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A Comedy MMO

Dana Massey Posted:
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Dana Massey Asks Why Not?: A Comedy MMO

Geek humor has taken off. There is now more than enough material for an entire world in which to explore it. Dana Massey explains why if any genre is going to tackle comedy, it should be MMOs.

Imagine a world of parody, surprise and hilarity. Video games have always done entertainment well, but they’ve never pulled off comedy. It’s time someone does, and when they do, the MMO is the perfect way to pull it off.

I want a word that is unafraid to mock me. I want a world that doesn’t take itself seriously at all. Not simply a few jokes here and there, but an entire world built around the concept of geek humor.

The Internet is funny. Example A.

There is definitely enough of it out there. From Rick Astley to Jon Lajoie, there are thousands of jokes associated with geek culture ready to be referenced. What’s more, the very concept of an MMO could both simultaneously be exploited (funny isn’t an excuse for making a half assed game) and mocked.

With comedy comes liberty. What wouldn’t work in a regular game is open season in a game that is totally hell bent on amusing players.

Cities in most MMOs are boring places. Buy stuff, talk to a buddy, visit the auction house and see your frame rate drop. That’s the city experience of every MMO.

They’re there because real worlds have cities, thus our pixilated ones must too.

In a comedy MMO, new doors are opened. Grand Theft Four Horse Carriage, anyone? I’d love to see high speed cart jacking for all to enjoy as people run amuck in the downtown of a medieval city. We know the dynamic of Grand Theft Auto style chaos is fun, especially in limited bursts. So the mechanics work, but no serious MMO could ever try it. In a world of comedy, it would be fair game.

This will not be linked within this article. I promise.

The key is to set the tone. The first quest would of course ask the player to kill 10 rats. With a shiny new sword, they’d set out to kill the rats and report back for a reward. Most MMOs give them three silver and tell them to kill 20 rats.

In a comedy MMO? NPCs pour out of the buildings, surrounding the player in an online mosh pit. Suddenly, from a nearby medieval house comes some familiar notes and a digital Rick Astly. You’ve just been RickRoll’d.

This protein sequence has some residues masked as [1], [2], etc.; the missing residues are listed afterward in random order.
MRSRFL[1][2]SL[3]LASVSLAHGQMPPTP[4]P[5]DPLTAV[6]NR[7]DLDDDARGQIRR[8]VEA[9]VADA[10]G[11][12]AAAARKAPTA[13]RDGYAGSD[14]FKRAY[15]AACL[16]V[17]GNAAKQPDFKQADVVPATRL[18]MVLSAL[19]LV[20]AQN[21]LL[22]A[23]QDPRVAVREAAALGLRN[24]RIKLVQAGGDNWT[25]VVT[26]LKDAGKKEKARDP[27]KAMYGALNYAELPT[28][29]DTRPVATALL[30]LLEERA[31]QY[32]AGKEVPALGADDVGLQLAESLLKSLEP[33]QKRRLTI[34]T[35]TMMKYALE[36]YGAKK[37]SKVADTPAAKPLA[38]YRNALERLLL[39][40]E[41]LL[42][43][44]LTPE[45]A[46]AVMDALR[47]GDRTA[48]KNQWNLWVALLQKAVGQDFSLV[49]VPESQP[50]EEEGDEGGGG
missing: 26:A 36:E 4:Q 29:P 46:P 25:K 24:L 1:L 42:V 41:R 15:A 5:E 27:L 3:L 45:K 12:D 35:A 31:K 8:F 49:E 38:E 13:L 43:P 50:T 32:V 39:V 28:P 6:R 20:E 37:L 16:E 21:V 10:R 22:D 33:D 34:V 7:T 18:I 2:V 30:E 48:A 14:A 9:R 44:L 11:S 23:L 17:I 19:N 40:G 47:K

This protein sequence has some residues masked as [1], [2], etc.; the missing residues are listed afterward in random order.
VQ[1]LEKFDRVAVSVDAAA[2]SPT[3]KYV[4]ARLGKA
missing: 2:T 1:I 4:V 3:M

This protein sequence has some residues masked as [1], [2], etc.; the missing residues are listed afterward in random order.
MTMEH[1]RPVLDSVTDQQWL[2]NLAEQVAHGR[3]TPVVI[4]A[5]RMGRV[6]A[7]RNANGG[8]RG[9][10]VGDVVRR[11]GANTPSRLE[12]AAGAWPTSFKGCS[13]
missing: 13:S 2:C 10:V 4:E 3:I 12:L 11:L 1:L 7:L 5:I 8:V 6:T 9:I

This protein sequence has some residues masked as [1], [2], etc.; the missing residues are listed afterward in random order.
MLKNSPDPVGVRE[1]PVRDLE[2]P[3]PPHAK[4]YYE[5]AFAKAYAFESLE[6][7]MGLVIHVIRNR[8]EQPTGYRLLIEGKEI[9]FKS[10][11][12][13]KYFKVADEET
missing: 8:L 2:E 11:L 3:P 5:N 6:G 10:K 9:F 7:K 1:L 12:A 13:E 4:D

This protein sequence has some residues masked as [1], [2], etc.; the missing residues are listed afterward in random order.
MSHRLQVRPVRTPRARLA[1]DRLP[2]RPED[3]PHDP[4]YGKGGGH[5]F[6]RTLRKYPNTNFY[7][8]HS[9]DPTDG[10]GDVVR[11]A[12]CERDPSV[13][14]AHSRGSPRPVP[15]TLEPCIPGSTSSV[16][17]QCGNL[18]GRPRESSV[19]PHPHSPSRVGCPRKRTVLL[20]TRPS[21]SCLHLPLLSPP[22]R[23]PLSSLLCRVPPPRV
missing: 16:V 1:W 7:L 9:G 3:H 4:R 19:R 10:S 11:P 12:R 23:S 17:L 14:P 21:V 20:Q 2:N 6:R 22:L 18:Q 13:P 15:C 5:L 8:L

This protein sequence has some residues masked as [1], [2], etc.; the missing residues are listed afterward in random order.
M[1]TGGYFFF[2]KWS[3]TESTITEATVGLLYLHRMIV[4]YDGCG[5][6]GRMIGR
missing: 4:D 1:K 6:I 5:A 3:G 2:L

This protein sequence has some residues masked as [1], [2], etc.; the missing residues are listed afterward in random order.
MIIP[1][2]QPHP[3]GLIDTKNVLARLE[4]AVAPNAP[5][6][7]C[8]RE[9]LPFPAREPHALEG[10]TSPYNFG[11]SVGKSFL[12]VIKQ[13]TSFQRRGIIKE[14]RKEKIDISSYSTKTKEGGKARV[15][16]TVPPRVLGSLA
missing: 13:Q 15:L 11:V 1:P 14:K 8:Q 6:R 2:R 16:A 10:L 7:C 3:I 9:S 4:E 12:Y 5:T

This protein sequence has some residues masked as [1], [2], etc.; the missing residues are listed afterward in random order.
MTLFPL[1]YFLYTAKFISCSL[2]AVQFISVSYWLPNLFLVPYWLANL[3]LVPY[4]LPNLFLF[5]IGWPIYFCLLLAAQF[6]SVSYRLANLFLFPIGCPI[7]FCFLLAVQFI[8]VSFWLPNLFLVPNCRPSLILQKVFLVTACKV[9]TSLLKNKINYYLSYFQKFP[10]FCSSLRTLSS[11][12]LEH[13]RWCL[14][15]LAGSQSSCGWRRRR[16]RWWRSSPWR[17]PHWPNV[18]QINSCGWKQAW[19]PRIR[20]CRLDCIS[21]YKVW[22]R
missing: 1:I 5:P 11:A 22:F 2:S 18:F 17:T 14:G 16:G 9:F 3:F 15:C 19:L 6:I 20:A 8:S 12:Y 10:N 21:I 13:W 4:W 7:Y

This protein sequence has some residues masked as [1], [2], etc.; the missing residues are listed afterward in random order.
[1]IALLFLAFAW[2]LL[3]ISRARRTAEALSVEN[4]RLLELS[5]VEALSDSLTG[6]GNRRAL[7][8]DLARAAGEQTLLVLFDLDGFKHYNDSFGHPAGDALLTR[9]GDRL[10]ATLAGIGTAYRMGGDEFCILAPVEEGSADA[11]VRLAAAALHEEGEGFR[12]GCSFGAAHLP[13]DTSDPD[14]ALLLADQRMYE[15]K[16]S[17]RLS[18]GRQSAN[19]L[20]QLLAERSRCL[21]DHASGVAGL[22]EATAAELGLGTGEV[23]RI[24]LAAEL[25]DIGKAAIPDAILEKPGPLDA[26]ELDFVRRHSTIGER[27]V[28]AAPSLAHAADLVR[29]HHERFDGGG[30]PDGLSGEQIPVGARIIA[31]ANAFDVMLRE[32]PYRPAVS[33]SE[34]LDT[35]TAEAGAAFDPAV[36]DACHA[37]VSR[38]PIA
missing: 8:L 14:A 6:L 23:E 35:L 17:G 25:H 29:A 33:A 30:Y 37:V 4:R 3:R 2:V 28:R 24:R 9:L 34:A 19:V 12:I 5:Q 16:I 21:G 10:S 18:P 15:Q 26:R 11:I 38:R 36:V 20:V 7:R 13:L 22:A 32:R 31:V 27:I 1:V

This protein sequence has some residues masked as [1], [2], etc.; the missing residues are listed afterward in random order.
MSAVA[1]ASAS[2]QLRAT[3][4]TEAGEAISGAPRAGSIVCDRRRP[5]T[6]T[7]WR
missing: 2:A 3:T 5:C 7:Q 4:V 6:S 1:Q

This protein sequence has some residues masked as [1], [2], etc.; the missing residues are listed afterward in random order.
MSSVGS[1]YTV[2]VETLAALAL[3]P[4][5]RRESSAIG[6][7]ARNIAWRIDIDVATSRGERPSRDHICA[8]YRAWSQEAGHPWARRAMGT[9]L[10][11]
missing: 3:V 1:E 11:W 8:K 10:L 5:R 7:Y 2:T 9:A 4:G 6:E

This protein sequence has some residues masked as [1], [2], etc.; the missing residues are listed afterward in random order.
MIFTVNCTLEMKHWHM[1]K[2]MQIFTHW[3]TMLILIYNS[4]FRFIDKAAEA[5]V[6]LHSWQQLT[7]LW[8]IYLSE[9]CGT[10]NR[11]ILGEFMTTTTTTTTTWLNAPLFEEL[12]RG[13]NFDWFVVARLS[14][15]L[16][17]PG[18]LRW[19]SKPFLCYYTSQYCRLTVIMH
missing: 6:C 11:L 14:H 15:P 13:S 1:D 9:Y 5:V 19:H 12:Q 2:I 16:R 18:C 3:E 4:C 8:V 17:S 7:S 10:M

The key is to make sure that the game is fun for the players, not the designers. I’d personally love to see a zone that automatically fried anyone who tried to talk in l33t speak or text message short-hand with a bolt of lightning or a grand piano from the sky.

However, after the third typo related death, I’d probably as a player not enjoy it quite so much.

The truth is, part of what this genre needs is more variety. This is one of those ideas that while tough to execute, could be a lot of fun. So long as the developer doesn’t get carried away with the setting and forget to develop an actual MMO, the core mechanics need not be all that entirely different.

Try this game.

A few games have made some attempts at this. The text based The Kingdom of Loathing is a great example, but the visuals would open so many more options. Other funny games tend to be aimed at kids.

Humor, or at least not always taking yourself seriously, is one of the most underappreciated aspects of World of WarCraft as well. Occasionally, Blizzard is known for letting their guard down and having fun at their own expense. It’s great when it happens, but all too rare.

Lead Game Designer?

The tough part of this is to make a game that has the depth to keep people playing. Jokes are usually only funny once, which is why I am not suggesting a highly directed, story-driven comedy game. This would instead be a gag driven virtual world, but always done with an eye on opening up new gameplay elements, as well as a few cheap chuckles.

Seriously, who doesn't want to race these at high speeds?

And for those who would consider funding such an exercise in absurdity? Think of the product placement alone! If you're unsure how that's funny, please go talk to Liz Lemon.

In my opinion, Grand Theft Horse Carriage would be a lot of fun, even after seeing people wildly flogging their carriage team as they crash into pedestrians and fire a ballista off the back ceased to be funny and became normal.

It’s time for video games to take the next step and actually be funny. MMOs are the perfect outlet to give it a try. Who knows, it might be fun. And that is, after all, the point, isn’t it?


Dana Massey